The culprits anonymously donated money to have the bull returned. Richard Ide, head of the student judiciary board, came forward and told school officials that the petty criminals had approached him and offered the funds if they could remain anonymous (he didn’t divulge that he was among the cattle smuggling gang).
Since most of the activity occurred under the cover of darkness, the student body never learned of the nighttime caper — McLaughlin and the rest of the gang remained quiet about the affair.
But, of course, the gang of five never forgot the foiled plot, and dreamed of a successful re-enactment.
“That’s where the obsession started,” McLaughlin said.
Fifty years later, the group decided the time was right. With reunions bringing them back to campus, last week was zero hour.
After some complex pre-reunion planning, Operation Ferdinand began with the bull’s removal from the Middlebury Beef Supply roof on the night of Wednesday, June 3 — this time by professional contractor Mark Raymond and his crew and, crucially, with permission from the owners.
On Saturday morning, McLaughlin and the original bull-moving group crossed the threshold and entered the Forest West Lounge. The bull, wearing a blanket embroidered with the year 1965, greeted the Class of 1965 Women’s Conversation Breakfast, which started at 7:30 a.m.
Later that morning, the bull received his official Middlebury reunion nametag: “Ferdinand Fronz, 1965,” and a better place to hang out than a dorm lounge.
For the rest of the day, Ferdinand attracted the attention of passersby on the lawn between Old Chapel and Mead Chapel. McLaughlin said current students and younger alumni were not aware of Middlebury’s historical separation of men and women — the bull was able to impart some college history. A note on the bull explained the story and also included a nod to the inspiration behind the 1965 attempt:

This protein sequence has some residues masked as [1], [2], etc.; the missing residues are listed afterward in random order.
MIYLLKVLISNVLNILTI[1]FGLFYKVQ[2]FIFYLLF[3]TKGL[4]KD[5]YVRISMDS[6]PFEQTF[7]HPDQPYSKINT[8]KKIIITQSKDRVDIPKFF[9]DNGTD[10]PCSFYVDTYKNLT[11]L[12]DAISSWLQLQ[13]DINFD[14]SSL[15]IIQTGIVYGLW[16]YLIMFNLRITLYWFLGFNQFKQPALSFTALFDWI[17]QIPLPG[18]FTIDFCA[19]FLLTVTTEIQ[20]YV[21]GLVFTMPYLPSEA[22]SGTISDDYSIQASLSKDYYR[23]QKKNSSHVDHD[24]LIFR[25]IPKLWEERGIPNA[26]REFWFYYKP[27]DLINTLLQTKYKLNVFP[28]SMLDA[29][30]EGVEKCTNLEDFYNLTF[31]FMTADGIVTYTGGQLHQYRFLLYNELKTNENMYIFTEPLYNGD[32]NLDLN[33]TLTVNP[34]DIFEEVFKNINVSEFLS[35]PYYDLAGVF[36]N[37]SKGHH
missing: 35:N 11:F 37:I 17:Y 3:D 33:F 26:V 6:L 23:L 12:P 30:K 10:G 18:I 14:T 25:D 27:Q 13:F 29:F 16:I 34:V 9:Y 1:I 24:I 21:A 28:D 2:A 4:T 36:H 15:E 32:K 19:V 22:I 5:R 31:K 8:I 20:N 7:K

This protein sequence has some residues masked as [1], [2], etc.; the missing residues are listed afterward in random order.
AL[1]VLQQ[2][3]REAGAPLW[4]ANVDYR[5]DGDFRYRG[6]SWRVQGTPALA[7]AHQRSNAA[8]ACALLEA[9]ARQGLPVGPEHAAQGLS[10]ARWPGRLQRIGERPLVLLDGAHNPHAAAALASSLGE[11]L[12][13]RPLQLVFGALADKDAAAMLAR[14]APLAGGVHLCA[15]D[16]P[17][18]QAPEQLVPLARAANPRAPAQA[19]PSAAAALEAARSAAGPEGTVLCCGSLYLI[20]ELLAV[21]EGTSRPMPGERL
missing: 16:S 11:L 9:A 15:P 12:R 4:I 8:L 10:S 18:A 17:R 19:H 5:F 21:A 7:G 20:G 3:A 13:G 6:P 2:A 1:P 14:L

“Thanks, Ma Kelly for making this bull’s life more interesting,” the note said.
At 4:30 p.m. on Saturday the reunion classes began the walk from Old Chapel to convocation in Mead Chapel, with the class of 1965 last in line. As the class banner moved by the bull, the veterans in the group, on the commands of “Eyes right” and “Present arms!” saluted the bull.
BACK IN THE DAY
Beverley and Fred Hansen of Leicester, who owned Middlebury Beef Supply from 1955 to 2000, were on campus to see the bull. The two still recall the night Ferdinand went on his first nighttime trip, but were good-natured about the incident.
“We were young back then too,” said Beverley Hansen, who is 73. “And they were very careful and didn’t damage it.”
Seeing Ferdinand on Saturday, she added, was a surprise.
“It put us into shock,” she said. “Who would have thought that 50 years later all of us would be back in the same place?”
With the success of Operation Ferdinand, McLaughlin and the rest of the 1965 crew aren’t giving any hints for their next homecoming feat, but said the planning will have to start soon.
“When you’re going into your 55th (reunion) it takes longer to plan these kinds of things,” he said. “We’ll have to start right away.”
MEMBERS OF MIDDLEBURY College’s class of 1965 squeeze Middlebury Beef Supply’s rooftop bull into the college’s Forest Hall Saturday afternoon. The move was part of a prank that was begun 50 years ago but never successfully completed.